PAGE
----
Teachers found ‘We are learning to’ better than ‘I can’. Skills were the main focus.
All teachers had co-constructed success criteria via modelling although some success criteria were also given, such as what makes good writing criteria. Children were easily able to identify elements of success form a good example. Next steps were vital for learning within lessons and at the end.
Three teachers highlighted the ‘must do’ success criteria. There was a comment that maybe success criteria could be more explicit (have examples in brackets?) It was also stated that some children forget them if they are not high profile in the room.
All teachers had co-constructed success criteria with the class. Children chose to write them in their books and tick off at the end. The children came up with them so like to take ownership of them. They often came up with different criteria – ideas the teacher would not have thought of. Children said they remembered them better by being involved in their creation.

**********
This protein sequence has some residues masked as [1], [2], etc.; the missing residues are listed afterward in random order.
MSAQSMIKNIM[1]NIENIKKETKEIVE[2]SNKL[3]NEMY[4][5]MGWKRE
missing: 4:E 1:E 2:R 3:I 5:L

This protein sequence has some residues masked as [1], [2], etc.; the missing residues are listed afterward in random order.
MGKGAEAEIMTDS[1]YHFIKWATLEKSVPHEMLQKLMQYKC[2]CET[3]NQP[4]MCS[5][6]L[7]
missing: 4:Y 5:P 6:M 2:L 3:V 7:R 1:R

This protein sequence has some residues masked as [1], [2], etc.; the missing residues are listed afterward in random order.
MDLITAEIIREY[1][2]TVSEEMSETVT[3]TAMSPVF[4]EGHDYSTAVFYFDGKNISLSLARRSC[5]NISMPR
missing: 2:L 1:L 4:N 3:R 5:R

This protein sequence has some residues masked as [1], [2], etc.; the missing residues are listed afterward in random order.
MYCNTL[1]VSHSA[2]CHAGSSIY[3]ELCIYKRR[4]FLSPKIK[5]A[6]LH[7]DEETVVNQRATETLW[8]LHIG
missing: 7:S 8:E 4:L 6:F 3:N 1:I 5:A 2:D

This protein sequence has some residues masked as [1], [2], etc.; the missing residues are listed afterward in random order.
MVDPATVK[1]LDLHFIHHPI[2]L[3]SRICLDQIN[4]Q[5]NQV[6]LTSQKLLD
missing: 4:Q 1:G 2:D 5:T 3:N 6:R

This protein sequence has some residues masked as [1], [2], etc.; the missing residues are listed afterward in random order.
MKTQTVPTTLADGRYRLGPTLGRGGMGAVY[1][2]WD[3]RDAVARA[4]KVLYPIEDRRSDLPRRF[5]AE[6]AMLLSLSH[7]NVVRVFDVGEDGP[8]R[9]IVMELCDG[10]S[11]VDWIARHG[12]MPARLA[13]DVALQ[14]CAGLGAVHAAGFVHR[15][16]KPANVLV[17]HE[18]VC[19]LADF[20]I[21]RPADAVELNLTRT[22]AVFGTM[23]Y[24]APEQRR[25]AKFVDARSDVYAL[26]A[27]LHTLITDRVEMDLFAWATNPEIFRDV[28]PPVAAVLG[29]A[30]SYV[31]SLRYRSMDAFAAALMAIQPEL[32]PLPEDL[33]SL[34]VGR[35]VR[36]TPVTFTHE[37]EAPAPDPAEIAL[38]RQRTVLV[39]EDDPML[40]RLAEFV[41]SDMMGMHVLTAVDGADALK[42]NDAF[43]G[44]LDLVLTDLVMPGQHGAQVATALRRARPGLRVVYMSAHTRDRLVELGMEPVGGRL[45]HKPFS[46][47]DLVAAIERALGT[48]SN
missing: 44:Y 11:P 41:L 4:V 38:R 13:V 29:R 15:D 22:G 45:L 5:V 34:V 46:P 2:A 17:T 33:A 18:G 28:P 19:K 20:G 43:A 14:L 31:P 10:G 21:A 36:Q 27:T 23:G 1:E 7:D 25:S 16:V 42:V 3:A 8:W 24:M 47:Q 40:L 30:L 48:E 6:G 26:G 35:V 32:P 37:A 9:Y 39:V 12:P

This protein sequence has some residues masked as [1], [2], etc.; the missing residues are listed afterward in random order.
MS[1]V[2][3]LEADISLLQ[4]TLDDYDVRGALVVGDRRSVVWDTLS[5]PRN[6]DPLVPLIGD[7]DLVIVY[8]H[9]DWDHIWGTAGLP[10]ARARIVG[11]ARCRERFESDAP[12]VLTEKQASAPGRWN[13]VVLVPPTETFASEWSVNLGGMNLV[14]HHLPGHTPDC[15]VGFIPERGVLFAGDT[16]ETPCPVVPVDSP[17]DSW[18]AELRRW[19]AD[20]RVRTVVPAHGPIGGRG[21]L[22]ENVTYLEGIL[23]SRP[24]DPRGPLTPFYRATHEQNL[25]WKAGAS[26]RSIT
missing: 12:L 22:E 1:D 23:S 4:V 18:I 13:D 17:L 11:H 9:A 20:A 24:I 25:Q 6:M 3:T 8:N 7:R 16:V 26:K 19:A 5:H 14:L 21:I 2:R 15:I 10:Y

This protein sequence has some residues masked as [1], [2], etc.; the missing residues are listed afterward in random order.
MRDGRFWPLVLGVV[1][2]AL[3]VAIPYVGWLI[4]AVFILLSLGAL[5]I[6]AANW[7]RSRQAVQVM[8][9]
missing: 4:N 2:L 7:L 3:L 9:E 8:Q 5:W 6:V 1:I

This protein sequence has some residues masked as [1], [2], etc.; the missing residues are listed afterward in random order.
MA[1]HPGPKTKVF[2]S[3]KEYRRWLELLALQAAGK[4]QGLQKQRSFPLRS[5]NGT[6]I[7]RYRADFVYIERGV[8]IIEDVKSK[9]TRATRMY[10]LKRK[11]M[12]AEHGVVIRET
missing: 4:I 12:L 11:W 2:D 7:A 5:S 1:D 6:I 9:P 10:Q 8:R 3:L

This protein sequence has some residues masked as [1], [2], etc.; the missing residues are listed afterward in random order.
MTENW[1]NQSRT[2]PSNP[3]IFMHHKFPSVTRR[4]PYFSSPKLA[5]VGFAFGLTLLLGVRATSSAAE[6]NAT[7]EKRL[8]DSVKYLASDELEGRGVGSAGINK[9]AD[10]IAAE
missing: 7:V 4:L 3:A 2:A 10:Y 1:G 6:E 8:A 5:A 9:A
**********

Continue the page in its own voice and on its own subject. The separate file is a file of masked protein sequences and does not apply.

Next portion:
Having visualiser stops to show where children have met the success criteria encouraged other children to ‘magpie’ ideas from each other.
All teachers showed good and not so good examples, used to build the success criteria. Children were focused and were able to offer their ideas. They enjoyed picking holes in the bad example! This made the children determined to do much better than the bad example.
“Children were used to co-constructing success criteria. When persuading me they should be allowed to go to the shop, they focused on persuading me why they should go. They told me they would buy me presents, that it would be good for maths (my favourite topic) and that they would buy my wife presents. Some children included sad music in their writing. They really understood what makes a good and effective piece of writing.” Jo Kerkham Middleton C of E Primary Academy